Chuck Carroll

When People Asked If I Was 'Okay'

Published: 2024-03-09

I'm around my four year mark of deleting all of my social media accounts. It didn't all happen in a single day, but over the course of several months (probably around October 2019 through June 2020). What was interesting was when I did so, people that I hadn't heard from in a years texted or called me asking if I was okay. I appreciated the concern, but the reality was that I was for the first time in nearly a decade feeling better than okay.

I understand that not everyone experiences the same toxicity, addictive habits, or being subjected to loud but undeserving voices as I had, though I'm certain this is what the majority experience whether they consciously acknowledge it or not. I also have concerns over the subtle "nudges" of manipulation by algorithms and advertisers. I think everyone needs to ask themselves if the constant connection is worth the trade-offs.

I'm not trying to come off as self-righteous and "holier than thou", because it still seems like a never ending battle of being selective with my attention even without social media to distract me. However, turning off that valve of social media has also mitigated information junk food like news and advertising from making it's way to my mind.

There's the argument that you should just use it as a tool, that it's harmless if you're disciplined and purposeful with it. Unfortunately, that is not how the majority of humans are going to interact with it. Our toxic behavior gets amplified, making toxic people more toxic. The mainstream platforms like Facebook, LinkedIn, Twitter/X, etc are also advertisement delivery systems. This system needs engagement from users in order to be profitable, so you're encouraged to share your every moment, your every thought. You should not feel an obligation to feed your thoughts into the engagement engine.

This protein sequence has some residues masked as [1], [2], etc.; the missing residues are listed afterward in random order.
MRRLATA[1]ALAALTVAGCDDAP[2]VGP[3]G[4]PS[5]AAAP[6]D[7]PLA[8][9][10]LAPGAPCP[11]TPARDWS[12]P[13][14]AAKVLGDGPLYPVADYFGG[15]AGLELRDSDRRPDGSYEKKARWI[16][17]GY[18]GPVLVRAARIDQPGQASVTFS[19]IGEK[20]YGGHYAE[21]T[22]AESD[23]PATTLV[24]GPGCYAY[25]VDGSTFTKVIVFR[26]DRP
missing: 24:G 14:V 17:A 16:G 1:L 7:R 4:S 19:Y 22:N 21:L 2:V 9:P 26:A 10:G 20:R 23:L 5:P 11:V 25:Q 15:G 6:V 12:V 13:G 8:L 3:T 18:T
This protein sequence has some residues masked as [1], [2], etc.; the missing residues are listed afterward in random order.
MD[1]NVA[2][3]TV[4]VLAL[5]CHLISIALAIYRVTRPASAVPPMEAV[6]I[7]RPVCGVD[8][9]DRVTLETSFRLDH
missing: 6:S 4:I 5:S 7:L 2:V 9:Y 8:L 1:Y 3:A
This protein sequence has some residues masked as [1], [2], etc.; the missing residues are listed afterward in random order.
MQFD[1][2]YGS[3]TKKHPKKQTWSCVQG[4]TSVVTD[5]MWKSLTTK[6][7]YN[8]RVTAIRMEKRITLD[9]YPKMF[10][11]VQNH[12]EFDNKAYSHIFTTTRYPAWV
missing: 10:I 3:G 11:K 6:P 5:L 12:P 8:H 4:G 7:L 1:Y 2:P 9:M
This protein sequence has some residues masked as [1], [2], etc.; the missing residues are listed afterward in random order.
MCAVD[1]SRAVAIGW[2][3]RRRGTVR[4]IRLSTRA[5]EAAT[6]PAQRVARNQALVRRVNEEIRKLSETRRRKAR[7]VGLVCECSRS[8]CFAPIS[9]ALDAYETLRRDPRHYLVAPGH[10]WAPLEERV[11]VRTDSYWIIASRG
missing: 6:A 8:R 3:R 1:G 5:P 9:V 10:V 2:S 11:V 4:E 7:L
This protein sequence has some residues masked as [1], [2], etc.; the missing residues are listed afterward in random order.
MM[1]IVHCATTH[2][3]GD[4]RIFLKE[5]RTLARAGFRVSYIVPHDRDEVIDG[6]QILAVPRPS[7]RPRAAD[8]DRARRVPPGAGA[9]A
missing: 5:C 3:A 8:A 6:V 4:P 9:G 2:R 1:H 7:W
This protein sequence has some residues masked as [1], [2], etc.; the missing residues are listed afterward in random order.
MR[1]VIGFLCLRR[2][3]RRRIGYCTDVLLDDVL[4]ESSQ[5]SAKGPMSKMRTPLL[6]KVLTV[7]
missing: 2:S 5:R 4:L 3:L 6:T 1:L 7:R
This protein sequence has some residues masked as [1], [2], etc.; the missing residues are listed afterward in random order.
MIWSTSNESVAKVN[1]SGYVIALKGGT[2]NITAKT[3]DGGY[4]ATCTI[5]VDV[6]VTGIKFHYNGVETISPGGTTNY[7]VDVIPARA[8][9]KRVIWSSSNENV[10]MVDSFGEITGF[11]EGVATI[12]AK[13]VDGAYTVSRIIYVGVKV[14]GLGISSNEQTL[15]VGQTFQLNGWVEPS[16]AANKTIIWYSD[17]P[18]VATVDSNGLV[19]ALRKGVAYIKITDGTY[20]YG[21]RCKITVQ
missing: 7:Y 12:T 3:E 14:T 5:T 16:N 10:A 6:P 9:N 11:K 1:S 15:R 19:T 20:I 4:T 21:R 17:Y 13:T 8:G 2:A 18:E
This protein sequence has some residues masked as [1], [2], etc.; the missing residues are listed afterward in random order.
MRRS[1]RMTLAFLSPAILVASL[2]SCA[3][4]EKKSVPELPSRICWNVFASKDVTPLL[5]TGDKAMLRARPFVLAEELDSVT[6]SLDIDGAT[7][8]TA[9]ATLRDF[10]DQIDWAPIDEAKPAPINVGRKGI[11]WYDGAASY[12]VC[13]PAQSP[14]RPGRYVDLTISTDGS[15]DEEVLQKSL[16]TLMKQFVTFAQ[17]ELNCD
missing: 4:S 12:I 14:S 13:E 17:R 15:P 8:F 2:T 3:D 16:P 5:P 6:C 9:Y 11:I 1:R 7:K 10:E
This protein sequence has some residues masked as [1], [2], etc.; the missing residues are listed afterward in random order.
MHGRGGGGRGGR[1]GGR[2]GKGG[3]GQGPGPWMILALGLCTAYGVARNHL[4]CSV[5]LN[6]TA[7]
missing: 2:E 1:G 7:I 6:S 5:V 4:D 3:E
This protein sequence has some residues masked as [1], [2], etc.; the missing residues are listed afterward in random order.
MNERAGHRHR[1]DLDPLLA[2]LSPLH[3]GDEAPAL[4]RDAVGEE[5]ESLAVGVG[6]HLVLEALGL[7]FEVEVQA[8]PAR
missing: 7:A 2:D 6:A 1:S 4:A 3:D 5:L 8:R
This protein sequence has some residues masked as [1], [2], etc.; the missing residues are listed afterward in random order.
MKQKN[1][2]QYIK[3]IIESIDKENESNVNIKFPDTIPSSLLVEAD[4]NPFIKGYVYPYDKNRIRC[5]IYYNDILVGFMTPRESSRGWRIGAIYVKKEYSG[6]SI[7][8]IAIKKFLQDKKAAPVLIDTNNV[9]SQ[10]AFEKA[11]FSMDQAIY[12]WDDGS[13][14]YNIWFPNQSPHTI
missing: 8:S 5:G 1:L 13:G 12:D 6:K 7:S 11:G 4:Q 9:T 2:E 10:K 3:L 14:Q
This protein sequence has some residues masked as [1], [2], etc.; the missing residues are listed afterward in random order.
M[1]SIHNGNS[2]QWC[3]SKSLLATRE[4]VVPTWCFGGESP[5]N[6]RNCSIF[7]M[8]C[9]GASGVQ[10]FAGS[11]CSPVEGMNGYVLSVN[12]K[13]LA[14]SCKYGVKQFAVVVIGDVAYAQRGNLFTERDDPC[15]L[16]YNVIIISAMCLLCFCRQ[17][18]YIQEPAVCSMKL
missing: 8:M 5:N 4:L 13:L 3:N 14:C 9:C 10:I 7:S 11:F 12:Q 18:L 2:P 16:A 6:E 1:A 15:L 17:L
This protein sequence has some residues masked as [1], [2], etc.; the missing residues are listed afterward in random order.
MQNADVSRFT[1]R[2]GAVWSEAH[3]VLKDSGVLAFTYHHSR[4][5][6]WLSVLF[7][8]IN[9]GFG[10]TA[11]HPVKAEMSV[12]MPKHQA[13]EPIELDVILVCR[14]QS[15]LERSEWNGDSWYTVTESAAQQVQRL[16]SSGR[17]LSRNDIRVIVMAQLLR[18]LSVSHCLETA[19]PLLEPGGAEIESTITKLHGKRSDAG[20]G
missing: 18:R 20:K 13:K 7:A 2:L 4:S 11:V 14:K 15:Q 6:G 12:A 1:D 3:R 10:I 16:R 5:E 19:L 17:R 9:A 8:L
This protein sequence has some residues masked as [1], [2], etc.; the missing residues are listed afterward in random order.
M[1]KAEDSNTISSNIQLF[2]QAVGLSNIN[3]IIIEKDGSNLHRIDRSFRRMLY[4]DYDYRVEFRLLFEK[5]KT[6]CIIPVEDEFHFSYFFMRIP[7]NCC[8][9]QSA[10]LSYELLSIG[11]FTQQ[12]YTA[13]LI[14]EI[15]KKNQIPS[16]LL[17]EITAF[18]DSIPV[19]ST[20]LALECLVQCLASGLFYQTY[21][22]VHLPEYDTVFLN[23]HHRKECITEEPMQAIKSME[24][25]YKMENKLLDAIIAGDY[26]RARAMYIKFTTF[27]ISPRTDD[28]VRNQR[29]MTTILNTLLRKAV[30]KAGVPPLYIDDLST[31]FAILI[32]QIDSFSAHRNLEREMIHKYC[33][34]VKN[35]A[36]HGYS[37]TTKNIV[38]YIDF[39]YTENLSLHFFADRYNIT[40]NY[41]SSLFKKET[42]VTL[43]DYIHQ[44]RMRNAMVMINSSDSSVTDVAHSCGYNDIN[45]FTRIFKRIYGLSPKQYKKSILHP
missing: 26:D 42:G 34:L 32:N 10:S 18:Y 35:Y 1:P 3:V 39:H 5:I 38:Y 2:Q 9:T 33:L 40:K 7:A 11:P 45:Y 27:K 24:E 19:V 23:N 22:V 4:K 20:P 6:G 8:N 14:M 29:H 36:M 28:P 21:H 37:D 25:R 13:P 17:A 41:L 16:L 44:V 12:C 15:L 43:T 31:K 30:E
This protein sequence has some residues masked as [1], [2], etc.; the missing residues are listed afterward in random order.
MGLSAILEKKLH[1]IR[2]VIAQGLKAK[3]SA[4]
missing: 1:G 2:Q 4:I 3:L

What good has social media brought the world? Misinformation, disinformation, scams, FOMO, bullying, hatred, divisiveness, narcissism, and the robbing of our attention just to name a few. It's clear that it's been a net negative for our species, but a better question to ask is "what good has social media brought me?".

I was happy that people cared enough to check in with me, but I can honestly say that deleting my social media accounts has been one of the most beneficial and overall positive things I've done for my psychological well-being and personal growth. I put it on par with kicking bad habits like alcohol and becoming "straight edge", graduating from a university, making the choice to train jiu jitsu, and taking better care of my body through diet and exercise. How I feel now without social media compared to how I felt with it is a world of difference, and it's liberating.

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